Whether you’re feeding your dog kibble, canned food, a raw diet or home-cooked meals, how you feed him can also make a difference. In his new cookbook/nutrition guide Feed Your Best Friend Better, Rick Woodford has some basic tips for setting the table at floor level that can be applied to all dogs.
- Let your dog know that patience is a virtue. “We ask our to dogs sit and stay in place while we’re dishing up their food. This helps prevent accidents as well as dogs getting into one another’s food bowl.” If the dog moves while you’re filling his bowl, let him know it’s time to sit back down by freezing in place and waiting for him to go back into position. With practice, your dog will catch on, and mealtime will be just a little calmer.
- A bowl licked clean is not a clean bowl. Dog bowls should be washed after every meal to prevent a build-up of bacteria, dust or pet hair. “We have a collection of bowls that we rotate through the dishwasher, so every dog gets a clean bowl at each meal. You can add to your dog-bowl collection by keeping an eye out at thrift stores or garage sales,” suggests Woodford. Make sure they’re ceramic, glass or stainless steel, all of which are preferred over plastic, which can leach toxins.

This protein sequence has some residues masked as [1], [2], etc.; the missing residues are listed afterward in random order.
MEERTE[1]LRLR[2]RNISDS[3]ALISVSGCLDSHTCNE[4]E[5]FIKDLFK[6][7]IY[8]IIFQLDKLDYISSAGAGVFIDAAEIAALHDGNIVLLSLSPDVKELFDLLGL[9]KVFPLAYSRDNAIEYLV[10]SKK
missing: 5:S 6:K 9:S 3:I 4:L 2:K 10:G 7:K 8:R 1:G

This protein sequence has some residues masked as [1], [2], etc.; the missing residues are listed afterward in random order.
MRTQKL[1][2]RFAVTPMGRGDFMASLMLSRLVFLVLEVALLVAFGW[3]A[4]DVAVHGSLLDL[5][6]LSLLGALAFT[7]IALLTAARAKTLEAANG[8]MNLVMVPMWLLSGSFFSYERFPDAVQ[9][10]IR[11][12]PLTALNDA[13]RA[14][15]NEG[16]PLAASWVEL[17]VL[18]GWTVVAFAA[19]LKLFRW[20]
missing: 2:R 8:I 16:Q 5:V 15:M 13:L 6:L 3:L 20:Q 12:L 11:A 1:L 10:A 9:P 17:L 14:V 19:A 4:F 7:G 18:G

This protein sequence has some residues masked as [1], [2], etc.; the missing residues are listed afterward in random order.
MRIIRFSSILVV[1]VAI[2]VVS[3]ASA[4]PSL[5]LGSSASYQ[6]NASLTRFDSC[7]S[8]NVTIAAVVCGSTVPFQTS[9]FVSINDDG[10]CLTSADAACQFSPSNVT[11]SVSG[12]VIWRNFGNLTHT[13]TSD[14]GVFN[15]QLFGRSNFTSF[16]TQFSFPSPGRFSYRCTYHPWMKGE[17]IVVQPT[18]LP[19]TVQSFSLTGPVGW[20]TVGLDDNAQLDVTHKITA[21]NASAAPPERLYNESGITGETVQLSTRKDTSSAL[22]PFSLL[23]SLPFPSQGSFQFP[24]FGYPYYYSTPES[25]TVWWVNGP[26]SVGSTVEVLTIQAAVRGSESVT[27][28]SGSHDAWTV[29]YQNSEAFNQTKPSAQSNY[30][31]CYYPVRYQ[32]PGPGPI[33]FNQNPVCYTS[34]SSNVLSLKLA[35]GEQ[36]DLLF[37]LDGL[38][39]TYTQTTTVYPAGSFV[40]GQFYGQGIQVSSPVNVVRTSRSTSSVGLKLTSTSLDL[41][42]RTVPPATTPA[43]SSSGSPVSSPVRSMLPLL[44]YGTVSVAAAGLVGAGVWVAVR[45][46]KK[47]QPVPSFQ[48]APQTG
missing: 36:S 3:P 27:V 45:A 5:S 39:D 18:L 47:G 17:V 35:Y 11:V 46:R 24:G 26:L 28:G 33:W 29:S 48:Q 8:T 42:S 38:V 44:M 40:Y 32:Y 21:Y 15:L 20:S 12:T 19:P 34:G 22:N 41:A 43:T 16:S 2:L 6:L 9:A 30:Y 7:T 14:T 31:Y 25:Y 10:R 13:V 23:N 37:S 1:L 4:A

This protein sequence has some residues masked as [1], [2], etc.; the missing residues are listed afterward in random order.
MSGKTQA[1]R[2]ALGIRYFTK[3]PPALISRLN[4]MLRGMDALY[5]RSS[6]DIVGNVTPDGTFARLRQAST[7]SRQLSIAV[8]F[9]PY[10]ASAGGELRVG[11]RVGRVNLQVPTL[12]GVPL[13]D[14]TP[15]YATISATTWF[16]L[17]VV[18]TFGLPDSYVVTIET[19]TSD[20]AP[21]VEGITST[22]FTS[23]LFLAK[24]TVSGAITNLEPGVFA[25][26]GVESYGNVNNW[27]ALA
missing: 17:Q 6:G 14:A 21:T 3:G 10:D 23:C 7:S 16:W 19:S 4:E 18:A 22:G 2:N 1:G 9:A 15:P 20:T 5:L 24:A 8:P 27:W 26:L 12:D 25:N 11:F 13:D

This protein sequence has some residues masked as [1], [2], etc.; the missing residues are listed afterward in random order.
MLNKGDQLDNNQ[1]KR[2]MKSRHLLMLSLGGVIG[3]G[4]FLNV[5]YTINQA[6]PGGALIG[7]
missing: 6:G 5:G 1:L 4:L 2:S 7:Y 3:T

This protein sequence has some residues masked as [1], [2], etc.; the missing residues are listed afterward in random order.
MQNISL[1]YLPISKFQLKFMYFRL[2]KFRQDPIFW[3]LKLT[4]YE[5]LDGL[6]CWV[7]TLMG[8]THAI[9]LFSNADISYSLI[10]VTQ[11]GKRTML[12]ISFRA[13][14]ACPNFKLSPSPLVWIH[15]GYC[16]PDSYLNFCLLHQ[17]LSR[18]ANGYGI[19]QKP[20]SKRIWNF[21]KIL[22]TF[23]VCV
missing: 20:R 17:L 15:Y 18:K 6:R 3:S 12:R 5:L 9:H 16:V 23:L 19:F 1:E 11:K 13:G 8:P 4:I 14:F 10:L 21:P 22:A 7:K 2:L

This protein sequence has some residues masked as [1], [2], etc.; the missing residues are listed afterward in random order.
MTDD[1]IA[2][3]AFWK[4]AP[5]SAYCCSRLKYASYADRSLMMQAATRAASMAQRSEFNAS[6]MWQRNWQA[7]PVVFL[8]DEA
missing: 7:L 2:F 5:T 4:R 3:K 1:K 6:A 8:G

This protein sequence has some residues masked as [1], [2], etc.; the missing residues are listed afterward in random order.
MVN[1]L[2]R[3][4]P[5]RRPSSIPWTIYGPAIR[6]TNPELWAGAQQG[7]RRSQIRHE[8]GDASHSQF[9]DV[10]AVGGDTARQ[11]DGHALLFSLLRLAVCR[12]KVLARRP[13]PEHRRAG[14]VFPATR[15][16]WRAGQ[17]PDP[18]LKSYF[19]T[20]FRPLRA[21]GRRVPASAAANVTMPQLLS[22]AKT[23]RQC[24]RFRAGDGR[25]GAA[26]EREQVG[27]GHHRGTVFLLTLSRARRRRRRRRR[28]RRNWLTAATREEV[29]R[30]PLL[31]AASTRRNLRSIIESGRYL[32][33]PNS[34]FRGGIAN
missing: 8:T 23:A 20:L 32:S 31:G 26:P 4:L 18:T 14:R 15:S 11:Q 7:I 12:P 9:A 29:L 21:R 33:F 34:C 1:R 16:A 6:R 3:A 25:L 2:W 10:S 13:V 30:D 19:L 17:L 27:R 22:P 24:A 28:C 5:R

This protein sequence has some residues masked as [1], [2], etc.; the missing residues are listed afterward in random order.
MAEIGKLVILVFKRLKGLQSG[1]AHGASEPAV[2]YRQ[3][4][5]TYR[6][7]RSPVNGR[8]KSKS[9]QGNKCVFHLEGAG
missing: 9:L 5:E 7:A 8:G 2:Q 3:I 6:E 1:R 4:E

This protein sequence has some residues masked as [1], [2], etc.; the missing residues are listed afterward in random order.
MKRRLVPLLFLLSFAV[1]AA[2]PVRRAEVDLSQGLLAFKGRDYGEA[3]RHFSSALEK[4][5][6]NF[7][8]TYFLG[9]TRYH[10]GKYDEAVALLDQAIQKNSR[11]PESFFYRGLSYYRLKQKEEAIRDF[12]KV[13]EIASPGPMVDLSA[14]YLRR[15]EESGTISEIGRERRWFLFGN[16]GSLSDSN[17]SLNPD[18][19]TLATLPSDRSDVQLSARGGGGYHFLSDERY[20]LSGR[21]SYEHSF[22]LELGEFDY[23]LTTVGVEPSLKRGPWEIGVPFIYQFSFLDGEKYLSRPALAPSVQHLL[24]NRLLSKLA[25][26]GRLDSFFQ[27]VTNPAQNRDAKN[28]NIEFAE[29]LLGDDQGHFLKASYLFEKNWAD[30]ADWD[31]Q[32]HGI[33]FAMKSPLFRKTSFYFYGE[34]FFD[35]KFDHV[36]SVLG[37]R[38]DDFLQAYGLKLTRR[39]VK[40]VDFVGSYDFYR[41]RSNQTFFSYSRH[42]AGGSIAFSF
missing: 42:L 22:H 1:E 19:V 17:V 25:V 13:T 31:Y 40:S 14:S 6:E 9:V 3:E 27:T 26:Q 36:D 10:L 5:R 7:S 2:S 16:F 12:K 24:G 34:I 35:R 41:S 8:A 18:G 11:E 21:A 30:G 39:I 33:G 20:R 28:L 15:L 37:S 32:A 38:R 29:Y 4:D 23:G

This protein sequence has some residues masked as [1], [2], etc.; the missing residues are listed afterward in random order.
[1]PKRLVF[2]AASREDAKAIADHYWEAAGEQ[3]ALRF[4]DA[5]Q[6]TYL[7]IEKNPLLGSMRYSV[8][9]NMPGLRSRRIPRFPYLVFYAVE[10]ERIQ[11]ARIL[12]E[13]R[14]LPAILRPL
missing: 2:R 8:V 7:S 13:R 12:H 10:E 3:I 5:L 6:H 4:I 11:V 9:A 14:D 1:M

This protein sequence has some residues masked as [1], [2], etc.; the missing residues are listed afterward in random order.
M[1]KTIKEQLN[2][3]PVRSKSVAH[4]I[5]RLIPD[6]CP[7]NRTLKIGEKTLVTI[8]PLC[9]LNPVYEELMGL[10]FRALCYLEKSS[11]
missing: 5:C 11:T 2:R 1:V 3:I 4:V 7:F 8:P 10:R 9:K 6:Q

- When serving, always put down two bowls: one with water and one with food. Your pet may not empty the water bowl, but throughout the day, it accumulates bacteria, dust and even pollen that can aggravate environmental allergies. There’s nothing like a fresh bowl of water to wash down a meal.
- A scoop is not a very well defined measurement. A month of feeding your dog just 10 percent more than he needs can easily pack a pound or two on him. Measure the appropriate amount of food for your dog into a glass container and mark with a permanent marker to create a more precise measuring tool.
- Feed twice a day, which will help keep your dog from being either frantically hungry or overfull. Smaller meals also put less pressure on dogs’ digestive systems.